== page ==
It’s time for the second part of the #FEAchecklist! Last time we were checking stuff before starting an analysis. Now, let’s wonder what to check if you see analysis errors when your analysis fails to run. I can honestly say I’m kind of an expert here… I’m pretty certain I’ve made most of the possible analysis errors (and several times each!) so far! This also means I’ve seen most of the error messages out there : )
Sadly this won’t be a complete list, as such would take ages to write. I will just point out the most popular errors here, aided by the list Asia made, and some of my own ideas.
You can read that, it won’t hurt
Before we start with the most common problems I think it’s fair to start with something that didn’t occur for me for a long time. I’ve treated all analysis error messages like a sentence – you know my solver told me I failed! But, you can treat them as messengers instead! Your solver tries to help you – something didn’t work and it’s doing it’s best to tell you what!
After all, someone did wrote the solver you are using, and even for themselves, they made notes inside. Just in case they forgot about something later (not to mention helping others).
Sure, some solvers were made a long time ago, and some notes may be hard to get (Nastran still measures system memory in “words” rather than Megabytes!). However, those error messages are the only thing you got!
Usually, you can see error messages in the analysis window. Those are the “shortened version” of whatever solver spilled. Femap has a way of showing those I really dislike – see above. If simply fragments the analysis file by keyword – reading this is rather hard!
Hopefully, you can track a text file your solver leaves behind. In NX Nastran that would be a [name of your analysis].f06 file (.log and .fo4 also contain some useful data). Whenever you get an error message try to take a look at the end of those files, and scroll up until you find something interesting! I usually use a simple notepad to do this, as it is quite comfortable for that 🙂 The same error message from above looks like this:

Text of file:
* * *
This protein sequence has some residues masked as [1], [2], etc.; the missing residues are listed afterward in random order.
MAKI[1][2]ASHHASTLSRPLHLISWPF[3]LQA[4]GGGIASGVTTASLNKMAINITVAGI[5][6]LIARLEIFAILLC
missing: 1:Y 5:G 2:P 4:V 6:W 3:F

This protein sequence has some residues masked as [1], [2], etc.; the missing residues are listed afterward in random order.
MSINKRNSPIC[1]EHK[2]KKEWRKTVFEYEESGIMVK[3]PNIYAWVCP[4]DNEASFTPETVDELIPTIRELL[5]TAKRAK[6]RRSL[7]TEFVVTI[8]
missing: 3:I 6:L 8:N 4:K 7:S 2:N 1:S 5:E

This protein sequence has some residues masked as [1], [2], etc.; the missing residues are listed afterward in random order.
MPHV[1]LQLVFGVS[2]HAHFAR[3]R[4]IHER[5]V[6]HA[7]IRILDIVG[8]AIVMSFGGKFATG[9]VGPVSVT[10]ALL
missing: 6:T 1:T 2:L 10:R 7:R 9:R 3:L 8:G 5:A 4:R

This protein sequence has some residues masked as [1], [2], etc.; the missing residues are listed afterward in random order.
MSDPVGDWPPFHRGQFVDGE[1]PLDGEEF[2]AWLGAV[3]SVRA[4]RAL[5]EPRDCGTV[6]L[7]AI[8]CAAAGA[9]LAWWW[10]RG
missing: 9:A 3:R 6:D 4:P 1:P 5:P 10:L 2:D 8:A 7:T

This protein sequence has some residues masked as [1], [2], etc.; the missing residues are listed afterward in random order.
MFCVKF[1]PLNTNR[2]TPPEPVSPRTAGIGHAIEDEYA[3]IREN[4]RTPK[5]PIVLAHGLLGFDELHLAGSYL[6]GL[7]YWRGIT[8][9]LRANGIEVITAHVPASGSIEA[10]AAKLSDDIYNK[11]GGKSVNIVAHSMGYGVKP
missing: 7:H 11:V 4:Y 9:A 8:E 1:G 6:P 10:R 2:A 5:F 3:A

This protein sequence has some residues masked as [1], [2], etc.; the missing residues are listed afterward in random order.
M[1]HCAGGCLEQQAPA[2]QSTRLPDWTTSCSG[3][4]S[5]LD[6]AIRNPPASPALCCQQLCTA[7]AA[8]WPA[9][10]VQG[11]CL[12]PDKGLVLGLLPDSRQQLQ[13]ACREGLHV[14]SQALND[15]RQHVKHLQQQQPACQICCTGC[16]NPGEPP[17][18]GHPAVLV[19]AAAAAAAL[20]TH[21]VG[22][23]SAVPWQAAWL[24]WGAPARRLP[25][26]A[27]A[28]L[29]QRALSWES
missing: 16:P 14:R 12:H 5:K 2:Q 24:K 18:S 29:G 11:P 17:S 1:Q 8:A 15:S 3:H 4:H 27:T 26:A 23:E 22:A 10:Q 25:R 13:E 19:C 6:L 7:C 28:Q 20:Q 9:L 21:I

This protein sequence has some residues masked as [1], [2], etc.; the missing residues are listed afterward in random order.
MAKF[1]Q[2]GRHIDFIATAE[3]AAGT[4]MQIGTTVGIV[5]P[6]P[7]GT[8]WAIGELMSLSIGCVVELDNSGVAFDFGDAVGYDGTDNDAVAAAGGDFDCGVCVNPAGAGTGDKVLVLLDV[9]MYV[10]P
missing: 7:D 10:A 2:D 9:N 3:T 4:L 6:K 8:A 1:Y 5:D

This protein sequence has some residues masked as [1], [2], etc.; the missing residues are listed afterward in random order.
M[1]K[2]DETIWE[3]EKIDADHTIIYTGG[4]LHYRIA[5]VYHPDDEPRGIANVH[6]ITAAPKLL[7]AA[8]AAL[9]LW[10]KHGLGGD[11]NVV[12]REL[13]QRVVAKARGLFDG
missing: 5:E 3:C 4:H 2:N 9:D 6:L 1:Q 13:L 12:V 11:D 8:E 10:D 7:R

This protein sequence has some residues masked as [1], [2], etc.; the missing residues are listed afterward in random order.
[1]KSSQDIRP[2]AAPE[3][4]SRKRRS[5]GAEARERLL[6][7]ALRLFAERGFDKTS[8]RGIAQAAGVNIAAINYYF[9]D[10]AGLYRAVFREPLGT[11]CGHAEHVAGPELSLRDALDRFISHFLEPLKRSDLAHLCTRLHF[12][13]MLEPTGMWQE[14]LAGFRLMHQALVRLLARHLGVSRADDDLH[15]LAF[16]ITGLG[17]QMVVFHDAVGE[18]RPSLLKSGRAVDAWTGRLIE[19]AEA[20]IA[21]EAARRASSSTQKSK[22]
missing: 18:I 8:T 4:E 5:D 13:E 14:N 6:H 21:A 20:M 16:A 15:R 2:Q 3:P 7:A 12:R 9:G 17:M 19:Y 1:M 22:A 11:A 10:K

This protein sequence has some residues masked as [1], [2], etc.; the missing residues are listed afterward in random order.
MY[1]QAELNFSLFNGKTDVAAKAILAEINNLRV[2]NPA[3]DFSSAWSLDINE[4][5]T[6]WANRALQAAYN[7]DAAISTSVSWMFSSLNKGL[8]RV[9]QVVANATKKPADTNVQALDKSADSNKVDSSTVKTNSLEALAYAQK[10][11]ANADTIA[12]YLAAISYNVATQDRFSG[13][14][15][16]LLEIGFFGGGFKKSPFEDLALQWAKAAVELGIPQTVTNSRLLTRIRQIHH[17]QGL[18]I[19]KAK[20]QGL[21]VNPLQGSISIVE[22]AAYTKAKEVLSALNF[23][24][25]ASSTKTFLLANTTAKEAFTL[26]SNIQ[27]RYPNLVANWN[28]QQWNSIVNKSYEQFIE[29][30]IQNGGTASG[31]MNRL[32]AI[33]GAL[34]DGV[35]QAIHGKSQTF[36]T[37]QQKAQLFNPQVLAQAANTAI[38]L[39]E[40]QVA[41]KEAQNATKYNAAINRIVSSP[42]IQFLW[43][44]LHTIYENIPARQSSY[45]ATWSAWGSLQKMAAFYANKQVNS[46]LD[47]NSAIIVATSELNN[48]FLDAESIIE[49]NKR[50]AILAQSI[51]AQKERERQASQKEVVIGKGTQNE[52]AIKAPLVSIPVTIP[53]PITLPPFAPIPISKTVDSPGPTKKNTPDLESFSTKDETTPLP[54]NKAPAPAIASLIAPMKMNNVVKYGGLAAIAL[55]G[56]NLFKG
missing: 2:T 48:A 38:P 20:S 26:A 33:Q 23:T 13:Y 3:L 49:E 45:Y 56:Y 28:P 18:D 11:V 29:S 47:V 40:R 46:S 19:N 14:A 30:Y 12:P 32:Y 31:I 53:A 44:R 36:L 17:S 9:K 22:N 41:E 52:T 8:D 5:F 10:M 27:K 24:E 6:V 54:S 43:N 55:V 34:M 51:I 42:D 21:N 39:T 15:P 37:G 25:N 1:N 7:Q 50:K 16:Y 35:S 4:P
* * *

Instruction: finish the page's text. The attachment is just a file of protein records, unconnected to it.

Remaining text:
I know I could find this text in one of the “tabs” in the Femap window. However, text file also has a “structure” as it was made by a human, so that a human can read it. It has a certain “format”. When you get used to it – it’s easy to find what you are looking for.
Oh, look! It seems I forgot to support my model or did it poorly. “User action” suggests that I should either support my model better (solver suspects that it’s a mechanism) or that I can use “BAILOUT” and try to see what is moving. In order to learn more about this PARM,BAILOUT I would have to search for this term in “solver dictionary”. There is always a document (usually 2000+ pages) containing all solver keywords. Find it! If you know the keyword, it’s easy to find it. Then all you need is to read what and how it’s doing… and implement it if needed!
See! Solver ties its best to help us out in this dire situation. Analysis errors are a problem for the solver as well. It tries to help out as much as it can : )
But lets us take a look at more common problems as well!
Assuming I didn’t read the warning message there is one thing I will always check first!
- “Coincident nodes” check: Sometimes when you mesh a model “part by part”, nodes on the same line from various plates do not “merge” by themselves. This means that mesh looks awesome, but there are actually 2 nodes in each place. In short, it means that even as it looks perfect, the model isn’t actually one piece, but several! You can check that by displaying “free edges” of the mesh or searching for coincident nodes. There should be an automatic check that does such things : )
- Local mechanism: This is a bit tricky one. You can have a really well-supported structure. But if you have 2 parts connected by 3 hinges in a row, for instance, this is the mechanism. Thinking if you have such a place in your model can save you a lot of trouble! There are of course many “unstable” connections you can think about. But it’s not a place to describe them all – I will make an article about it someday : )
B. Boundary conditions
Yea, those are important! I think that boundary conditions are one of (if not “the”) most important sources of critical errors. Sadly’ only part of those result in error messages. Most will compute and show outcomes… that makes no sense since the model is wrongly supported! Be very careful here!
- Is the model well supported? Try to figure out if your support system actually makes the model stable. If you are unsure reach the error message – it should be of some help! You can also try to make only linear analysis or LBA (linear buckling). If you manage to compute those, they should show you where the deformations are too big. However, there is a chance they won’t. If you don’t know in a worst case scenario you can try with trial and error to see if adding supports here and there helps.